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Opening New York to Internet Wine Sales
By BOB TEDESCHI
Published New York Times: July 25, 2005
TWO months after the United States Supreme Court handed them a long-awaited victory, winemakers and drinkers in New York, California and many other states can finally celebrate. www.nytimes.com/2005/07/25/technology/25ecom.html?ex=1122955200&en;=241800062ef89ac8&ei;=5070&emc;=eta1
On July 14, Gov. George E. Pataki of New York signed into law a bill that allows out-of-state wineries to ship directly to the state's consumers, while also permitting the state's more than 150 wineries to ship to consumers in 28 other states where such shipments are legal.
Since New York is the nation's third-largest wine consuming state, and a rising star in wine production, industry executives and analysts said the new law could send millions more consumers online to buy obscure wines from small vineyards, which they could never before purchase from a distance.
"New York is a giant fish," said Rich Cartiere, publisher of the Wine Market Report, an industry newsletter based in California's Napa Valley region. "New Yorkers are very sophisticated shoppers who'll set the standard on buying wine directly from out-of-state wineries. This is a market, though, that'll have to be developed over time."
Mr. Cartiere said that of the roughly $7 billion in total wine sales this year, about $75 million worth will be shipped by mail directly from wineries to consumers. That figure has been growing at between 10 and 20 percent annually.
The Internet is ideally suited to selling wine, analysts said, because it can help consumers find many more of the 35,000 or so wines on the market in the United States than they could otherwise. The biggest wine superstores carry, at most, 12,000 wines, Mr. Cartiere said, while the average corner wine store has a fraction of that number.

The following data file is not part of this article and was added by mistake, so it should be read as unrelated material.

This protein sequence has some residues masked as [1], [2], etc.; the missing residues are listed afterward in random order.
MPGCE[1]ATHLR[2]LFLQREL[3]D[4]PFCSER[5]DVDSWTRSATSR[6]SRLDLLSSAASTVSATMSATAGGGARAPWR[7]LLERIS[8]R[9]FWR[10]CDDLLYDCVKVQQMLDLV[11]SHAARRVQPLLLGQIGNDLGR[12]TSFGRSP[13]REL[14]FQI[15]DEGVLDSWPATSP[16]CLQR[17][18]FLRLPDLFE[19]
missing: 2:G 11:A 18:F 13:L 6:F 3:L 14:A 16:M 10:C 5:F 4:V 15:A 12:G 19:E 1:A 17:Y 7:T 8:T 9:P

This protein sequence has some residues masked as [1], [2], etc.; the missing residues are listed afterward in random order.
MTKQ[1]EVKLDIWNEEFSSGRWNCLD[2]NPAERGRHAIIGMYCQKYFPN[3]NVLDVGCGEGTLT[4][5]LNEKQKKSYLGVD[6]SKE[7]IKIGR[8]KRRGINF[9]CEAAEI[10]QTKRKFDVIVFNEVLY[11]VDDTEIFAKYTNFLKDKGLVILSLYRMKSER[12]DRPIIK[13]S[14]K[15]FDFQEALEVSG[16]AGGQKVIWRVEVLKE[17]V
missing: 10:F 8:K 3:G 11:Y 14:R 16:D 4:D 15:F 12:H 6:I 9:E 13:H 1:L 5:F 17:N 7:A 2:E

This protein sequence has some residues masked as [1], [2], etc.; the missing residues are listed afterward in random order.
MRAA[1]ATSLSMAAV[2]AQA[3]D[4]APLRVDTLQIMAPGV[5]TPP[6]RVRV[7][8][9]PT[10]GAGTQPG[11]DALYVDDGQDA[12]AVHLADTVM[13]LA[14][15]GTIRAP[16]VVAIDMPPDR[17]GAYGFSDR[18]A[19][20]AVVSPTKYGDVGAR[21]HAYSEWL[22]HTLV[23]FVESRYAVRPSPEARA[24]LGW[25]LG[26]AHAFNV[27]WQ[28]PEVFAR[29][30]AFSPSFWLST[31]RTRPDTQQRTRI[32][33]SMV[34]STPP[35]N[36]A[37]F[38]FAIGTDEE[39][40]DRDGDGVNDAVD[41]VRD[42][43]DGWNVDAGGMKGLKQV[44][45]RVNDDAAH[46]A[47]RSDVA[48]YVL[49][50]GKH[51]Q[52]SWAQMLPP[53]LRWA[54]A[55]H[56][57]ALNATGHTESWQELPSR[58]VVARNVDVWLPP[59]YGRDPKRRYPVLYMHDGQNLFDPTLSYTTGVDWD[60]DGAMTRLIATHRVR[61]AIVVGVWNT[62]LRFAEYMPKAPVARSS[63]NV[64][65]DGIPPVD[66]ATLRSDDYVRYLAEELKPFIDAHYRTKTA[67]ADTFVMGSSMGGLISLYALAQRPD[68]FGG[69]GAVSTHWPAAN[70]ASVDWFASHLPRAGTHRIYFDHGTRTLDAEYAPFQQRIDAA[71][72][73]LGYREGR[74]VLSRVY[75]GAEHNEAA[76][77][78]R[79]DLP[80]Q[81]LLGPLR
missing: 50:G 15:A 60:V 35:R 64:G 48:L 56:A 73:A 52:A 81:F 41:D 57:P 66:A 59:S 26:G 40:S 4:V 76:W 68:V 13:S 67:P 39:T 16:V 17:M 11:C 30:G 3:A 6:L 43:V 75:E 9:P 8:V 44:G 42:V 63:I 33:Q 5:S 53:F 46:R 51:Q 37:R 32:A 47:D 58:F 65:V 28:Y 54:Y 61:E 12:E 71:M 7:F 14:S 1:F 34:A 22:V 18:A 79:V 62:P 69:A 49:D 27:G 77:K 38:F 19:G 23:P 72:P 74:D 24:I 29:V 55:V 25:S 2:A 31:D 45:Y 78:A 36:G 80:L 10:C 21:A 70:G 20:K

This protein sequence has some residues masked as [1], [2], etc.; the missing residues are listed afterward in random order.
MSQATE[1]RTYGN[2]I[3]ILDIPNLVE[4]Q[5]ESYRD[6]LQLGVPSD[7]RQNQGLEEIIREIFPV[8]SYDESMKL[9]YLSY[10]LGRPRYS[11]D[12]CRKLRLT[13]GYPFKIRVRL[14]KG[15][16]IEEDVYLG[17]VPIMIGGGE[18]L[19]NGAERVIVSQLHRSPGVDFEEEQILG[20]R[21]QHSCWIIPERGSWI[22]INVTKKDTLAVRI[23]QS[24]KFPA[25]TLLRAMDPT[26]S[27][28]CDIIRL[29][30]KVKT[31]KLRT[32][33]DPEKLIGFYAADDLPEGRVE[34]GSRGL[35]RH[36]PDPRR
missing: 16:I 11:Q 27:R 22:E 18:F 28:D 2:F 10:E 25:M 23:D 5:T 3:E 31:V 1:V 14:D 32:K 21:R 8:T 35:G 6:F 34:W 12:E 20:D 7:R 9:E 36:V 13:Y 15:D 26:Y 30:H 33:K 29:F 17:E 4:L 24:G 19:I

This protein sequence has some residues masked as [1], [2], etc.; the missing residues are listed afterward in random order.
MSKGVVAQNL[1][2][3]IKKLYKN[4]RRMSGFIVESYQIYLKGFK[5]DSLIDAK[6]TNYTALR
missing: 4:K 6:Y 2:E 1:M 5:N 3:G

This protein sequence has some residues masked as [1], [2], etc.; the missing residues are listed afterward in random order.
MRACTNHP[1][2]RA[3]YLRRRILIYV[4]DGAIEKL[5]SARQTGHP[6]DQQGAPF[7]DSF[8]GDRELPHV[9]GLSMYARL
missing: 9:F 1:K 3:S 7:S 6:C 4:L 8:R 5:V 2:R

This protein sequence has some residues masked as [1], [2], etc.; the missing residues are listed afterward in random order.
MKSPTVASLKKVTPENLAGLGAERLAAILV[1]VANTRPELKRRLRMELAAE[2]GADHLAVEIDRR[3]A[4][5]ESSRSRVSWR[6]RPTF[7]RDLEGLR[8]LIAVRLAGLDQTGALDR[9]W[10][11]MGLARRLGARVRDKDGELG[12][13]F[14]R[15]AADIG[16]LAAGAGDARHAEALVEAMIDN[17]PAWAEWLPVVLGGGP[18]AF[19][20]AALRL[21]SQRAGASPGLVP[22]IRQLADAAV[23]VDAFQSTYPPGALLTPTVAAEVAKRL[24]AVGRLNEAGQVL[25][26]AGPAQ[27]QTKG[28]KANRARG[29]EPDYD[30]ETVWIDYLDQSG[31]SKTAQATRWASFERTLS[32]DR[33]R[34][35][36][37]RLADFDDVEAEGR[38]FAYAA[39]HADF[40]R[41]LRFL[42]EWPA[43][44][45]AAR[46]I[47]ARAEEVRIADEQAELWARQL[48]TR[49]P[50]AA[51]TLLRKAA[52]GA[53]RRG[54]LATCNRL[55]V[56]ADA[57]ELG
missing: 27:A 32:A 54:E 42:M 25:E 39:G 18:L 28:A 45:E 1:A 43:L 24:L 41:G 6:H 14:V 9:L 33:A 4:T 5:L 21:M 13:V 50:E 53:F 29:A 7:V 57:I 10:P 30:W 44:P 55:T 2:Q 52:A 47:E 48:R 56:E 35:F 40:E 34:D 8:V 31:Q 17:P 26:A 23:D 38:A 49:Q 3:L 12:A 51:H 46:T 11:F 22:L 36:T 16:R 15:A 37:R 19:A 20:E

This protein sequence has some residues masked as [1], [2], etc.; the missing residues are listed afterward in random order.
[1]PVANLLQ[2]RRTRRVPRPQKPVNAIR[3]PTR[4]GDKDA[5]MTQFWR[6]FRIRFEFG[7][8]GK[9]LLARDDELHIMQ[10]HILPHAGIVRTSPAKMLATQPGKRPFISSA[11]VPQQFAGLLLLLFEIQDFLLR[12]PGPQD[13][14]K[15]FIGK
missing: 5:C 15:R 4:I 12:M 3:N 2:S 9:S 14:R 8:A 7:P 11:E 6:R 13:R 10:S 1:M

"And if you visit a winery in California and go back to New York, now you can order that wine and re-create the experience, which is something a lot of people do," Mr. Cartiere said.
Smaller wineries, in particular, have a difficult time reaching far-flung markets because they do not produce enough wine to attract wholesalers, who promote wines to retailers and restaurants. Many such wineries have, as a result, supported themselves by selling cases of wine to their tasting room visitors, while trying to gain the ear of wholesalers.
But 22 states bar wineries from shipping to consumers, typically on the grounds that such shipments could reach teenagers and, because merchants often avoid sales tax collection, diminish state tax receipts.
The Supreme Court's recent decision did not necessarily reject such arguments, but it said that states must be consistent in how they apply the logic. If states allow in-state wineries to ship to their consumers, they must allow out-of-state wineries to do the same. Likewise, states may bar all direct shipments if they so choose.
New York and Michigan both had inconsistent state statutes, which were ruled unconstitutional in the 5-to-4 decision in May. While New York reacted by allowing all direct shipments, effective Aug. 12, Michigan is considering legislation that would bar all direct sales. (New Jersey has a similar law.)